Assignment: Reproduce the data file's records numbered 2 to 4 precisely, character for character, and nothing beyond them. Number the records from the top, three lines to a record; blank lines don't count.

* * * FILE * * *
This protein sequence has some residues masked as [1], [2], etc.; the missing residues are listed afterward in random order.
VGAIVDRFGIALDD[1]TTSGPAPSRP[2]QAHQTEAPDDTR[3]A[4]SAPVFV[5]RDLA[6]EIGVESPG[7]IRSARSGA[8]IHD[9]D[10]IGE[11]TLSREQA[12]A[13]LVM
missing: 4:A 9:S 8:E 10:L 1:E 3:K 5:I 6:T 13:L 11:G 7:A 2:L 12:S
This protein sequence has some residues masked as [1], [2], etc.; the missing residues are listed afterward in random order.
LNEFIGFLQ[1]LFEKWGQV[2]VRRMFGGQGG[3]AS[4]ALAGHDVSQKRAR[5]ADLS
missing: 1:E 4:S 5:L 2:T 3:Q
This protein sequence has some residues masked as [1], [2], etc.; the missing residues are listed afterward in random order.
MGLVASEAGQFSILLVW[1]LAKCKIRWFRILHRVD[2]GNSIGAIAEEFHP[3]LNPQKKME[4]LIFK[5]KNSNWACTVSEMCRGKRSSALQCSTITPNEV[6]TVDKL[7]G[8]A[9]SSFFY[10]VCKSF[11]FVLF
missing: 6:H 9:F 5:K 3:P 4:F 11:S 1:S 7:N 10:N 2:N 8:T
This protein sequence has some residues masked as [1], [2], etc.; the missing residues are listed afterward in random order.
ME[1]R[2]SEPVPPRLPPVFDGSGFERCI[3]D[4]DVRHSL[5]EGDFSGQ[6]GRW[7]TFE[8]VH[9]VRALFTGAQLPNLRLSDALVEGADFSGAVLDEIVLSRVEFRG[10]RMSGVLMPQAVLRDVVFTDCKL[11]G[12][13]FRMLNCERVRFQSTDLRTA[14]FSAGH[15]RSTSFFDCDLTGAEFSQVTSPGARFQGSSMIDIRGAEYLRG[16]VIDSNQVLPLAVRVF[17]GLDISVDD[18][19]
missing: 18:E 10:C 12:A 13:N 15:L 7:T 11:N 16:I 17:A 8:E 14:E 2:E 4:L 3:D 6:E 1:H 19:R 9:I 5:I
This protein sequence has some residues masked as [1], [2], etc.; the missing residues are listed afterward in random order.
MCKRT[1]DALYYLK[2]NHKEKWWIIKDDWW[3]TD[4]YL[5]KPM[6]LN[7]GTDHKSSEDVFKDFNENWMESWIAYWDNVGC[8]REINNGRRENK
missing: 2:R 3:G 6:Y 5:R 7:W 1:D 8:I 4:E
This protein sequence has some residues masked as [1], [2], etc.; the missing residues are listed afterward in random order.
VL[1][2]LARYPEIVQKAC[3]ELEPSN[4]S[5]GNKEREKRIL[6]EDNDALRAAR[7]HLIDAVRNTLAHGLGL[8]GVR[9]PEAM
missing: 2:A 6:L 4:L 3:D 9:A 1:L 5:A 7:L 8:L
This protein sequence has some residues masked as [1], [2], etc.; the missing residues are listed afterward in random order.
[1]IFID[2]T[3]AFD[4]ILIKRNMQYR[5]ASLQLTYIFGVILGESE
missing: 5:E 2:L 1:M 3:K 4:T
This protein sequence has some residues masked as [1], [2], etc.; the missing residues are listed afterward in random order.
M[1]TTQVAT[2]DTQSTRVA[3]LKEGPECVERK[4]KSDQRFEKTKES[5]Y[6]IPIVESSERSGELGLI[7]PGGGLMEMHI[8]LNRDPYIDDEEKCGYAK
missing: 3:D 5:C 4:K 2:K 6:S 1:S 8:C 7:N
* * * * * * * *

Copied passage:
This protein sequence has some residues masked as [1], [2], etc.; the missing residues are listed afterward in random order.
LNEFIGFLQ[1]LFEKWGQV[2]VRRMFGGQGG[3]AS[4]ALAGHDVSQKRAR[5]ADLS
missing: 1:E 4:S 5:L 2:T 3:Q
This protein sequence has some residues masked as [1], [2], etc.; the missing residues are listed afterward in random order.
MGLVASEAGQFSILLVW[1]LAKCKIRWFRILHRVD[2]GNSIGAIAEEFHP[3]LNPQKKME[4]LIFK[5]KNSNWACTVSEMCRGKRSSALQCSTITPNEV[6]TVDKL[7]G[8]A[9]SSFFY[10]VCKSF[11]FVLF
missing: 6:H 9:F 5:K 3:P 4:F 11:S 1:S 7:N 10:N 2:N 8:T
This protein sequence has some residues masked as [1], [2], etc.; the missing residues are listed afterward in random order.
ME[1]R[2]SEPVPPRLPPVFDGSGFERCI[3]D[4]DVRHSL[5]EGDFSGQ[6]GRW[7]TFE[8]VH[9]VRALFTGAQLPNLRLSDALVEGADFSGAVLDEIVLSRVEFRG[10]RMSGVLMPQAVLRDVVFTDCKL[11]G[12][13]FRMLNCERVRFQSTDLRTA[14]FSAGH[15]RSTSFFDCDLTGAEFSQVTSPGARFQGSSMIDIRGAEYLRG[16]VIDSNQVLPLAVRVF[17]GLDISVDD[18][19]
missing: 18:E 10:C 12:A 13:N 15:L 7:T 11:N 16:I 17:A 8:E 14:E 2:E 4:L 3:D 6:E 1:H 19:R 9:I 5:I